Cycling: Cycling-The 2021 Tour de France, stage by stage


BREST, France (Reuters) – A look at the route for the 2021 Tour de France, stage by stage:

Stage 1, June 26 : Brest – Landerneau 197.8km

Hilly terrain for the opening stage, which finishes with the Cote de la Fosse aux Loups, a 3-km uphill drag at an average gradient of 5.7%. Julian Alaphilippe and Mathieu van der Poel are set to battle it out for the first yellow jersey.

Stage 2, June 27 : Perros Guirrec – Mur de Bretagne Guerledan 183.5km

Another uphill finish (2km at 6.9%) at the end of another hilly stage. Alaphilippe and Van der Poel are the favourites again.

Stage 3, June 28 : Lorient – Pontivy 182.9km

One for the sprint specialists.

Stage 4, June 29 : Redon – Fougeres 150.4km

Another mass sprint expected.

Stage 5, June 30: Change – Laval 27.2km (individual time trial)

Geraint Thomas will be hoping to better his rivals for the general classification after possibly losing a few seconds in the first two stages.

Stage 6, July 1: Tours – Chateauroux 160.6km

Yet another sprint finish in the town where Mark Cavendish won his first Tour stage in 2008.

Stage 7, July 2: Vierzon – Le Creusot 249.1km

The longest stage in this year’s race. Hilly in its second part which should favour a rider from the day’s breakaway.

Stage 8, July 3: Oyonnax – Le Grand Bornand 150.8km

First mountain stage with three consecutive first-category ascents before a long descent to Le Grand Bornand.

Stage 9, July 4: Cluses – Tignes 144.9km

A brutal mountain trek featuring the Col du Pre (12.6km at 7.7%) and the final ascent to the ski resort of Tignes (21km at 5.6%).

July 5: Rest day in Tignes

Stage 10, July 6: Albertville – Valence 190.7km

An easy day for the overall contenders after the first rest day. A stage for the sprinters.

Stage 11, July 7: Sorgues – Malaucene 198.9km

Punishing day in Provence as the stage takes the peloton to the top of the feared Mont Ventoux twice. The first ascent will be made from Sault (22km at 5.1%) and the second from the hardest side, from Bedoin (15.7km at 8.8%) before a fast descent to Malaucene.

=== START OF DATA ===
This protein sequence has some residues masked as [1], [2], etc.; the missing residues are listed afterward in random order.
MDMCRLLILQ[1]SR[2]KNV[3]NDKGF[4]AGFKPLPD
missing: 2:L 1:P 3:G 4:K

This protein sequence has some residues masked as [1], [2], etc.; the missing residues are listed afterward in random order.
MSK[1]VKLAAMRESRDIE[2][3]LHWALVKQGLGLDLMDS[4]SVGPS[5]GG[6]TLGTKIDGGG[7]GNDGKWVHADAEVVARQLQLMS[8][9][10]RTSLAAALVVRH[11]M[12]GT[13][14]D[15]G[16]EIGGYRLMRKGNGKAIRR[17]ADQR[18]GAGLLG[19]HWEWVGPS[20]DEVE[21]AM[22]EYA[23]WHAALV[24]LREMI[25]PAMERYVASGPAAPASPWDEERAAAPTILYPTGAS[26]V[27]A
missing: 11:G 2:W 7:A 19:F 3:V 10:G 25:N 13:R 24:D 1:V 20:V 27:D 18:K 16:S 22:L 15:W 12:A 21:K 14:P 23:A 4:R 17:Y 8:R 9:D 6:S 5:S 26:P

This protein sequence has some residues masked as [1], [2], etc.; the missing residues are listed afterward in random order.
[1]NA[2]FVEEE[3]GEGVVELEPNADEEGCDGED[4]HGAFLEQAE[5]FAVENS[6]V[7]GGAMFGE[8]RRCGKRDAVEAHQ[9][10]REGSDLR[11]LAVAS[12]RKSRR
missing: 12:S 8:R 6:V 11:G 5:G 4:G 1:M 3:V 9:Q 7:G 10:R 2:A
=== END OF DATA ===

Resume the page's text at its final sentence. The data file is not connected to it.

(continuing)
Stage 12, July 8: Saint-Paul-Trois-Chateaux – Nimes 159.4km

A short hill midway through the stage will not prevent the stage from finishing in a mass sprint.

Stage 13, July 9: Nimes – Carcassonne 219.9km

Another sprint expected.

Stage 14, July 10: Carcassonne – Quillan 183.7km

A very hilly stage that should favour the breakaway specialists while the top guns gear up for the Pyrenees.

Stage 15, July 11: Ceret – Andorra la Vella 191.3km

First of four days in the Pyrenees, with three first-category climbs on the menu. The descents are tricky.

July 12: Rest day in Andorra

Stage 16, July 13: Pas de la Case – Saint-Gaudens 169km

The top contenders will have their guard up, but they probably won’t take any risks.

Stage 17, July 14: Muret – Saint-Lary-Soulan (Col du Portet) 178.4km

Three very hard climbs with the last one, the Col du Portet (16km at 8.7%), ending up at 2,215 metres above sea level. The Tour could be won here.

Stage 18, July 15: Pau – Luz Ardiden 130km

Expect fireworks on a short stage that features the Col du Tourmalet (17.1km at 7.3%, at 2,115 metres) and the finish at top of the ascent to Luz Ardiden (13.3km at 7.4%).

Stage 19, July 16: Mourenx – Libourne 207km

A long, flat stage for the sprinters as the main contenders take it easy after the Pyrenees.

Stage 20, July 17: Libourne – Saint-Emilion 30.8km (individual time trial)

If big differences have not been made in the mountains, the Tour will be decided on the flat solo effort against the clock through the Bordeaux wineyards.

Stage 21, July 18: Chatou – Paris 108.4km

The most prestigious stage for the sprinters.

Total: 3,414.4km

(Reporting by Julien Pretot; Editing by Hugh Lawson)

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